Northampton medical marijuana dispensary failed to provide low-income discounts

New England Treatment Access, with medical marijuana dispensaries in Northampton and Brookline, incorrectly put low-income clients on waiting lists for discounted products, according to a report by the Boston Globe.The dispensaries had actually declared their monetary challenge programs were complete.

State policies require that dispensaries provide discounts for anyone with a confirmed financial hardship, without any cap on the number. Discounts have to be readily available for individuals on Medicaid, Supplemental Security Income, or with annual earnings below $11,880 for one person or $24,300 for a household of four.

In response to the Globe, NETA stated the company is "right away removing all clients from the waiting list, positioning them in the hardship program, and reorganizing our present challenge program in collaboration with the state."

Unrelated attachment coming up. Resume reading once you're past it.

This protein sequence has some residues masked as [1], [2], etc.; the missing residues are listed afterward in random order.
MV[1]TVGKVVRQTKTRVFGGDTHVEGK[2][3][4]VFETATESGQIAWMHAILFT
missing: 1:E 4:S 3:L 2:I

The Massachusetts Department of Public Health said it will now inspect hardship programs as part of its regular inspections. Any dispensary found in offense may be required to send a plan of correction.The rules do not state the quantity of cannabis that have to be marked down, or the rate decrease, leaving that to each company's discretion.

Just six dispensaries have actually opened since voters approved medical marijuana in 2013, with lots more making their way through the regulative process.New England Treatment Access opened its 118 Conz St. center in October 2015 with a ribbon-cutting ceremony that included regional dignitaries.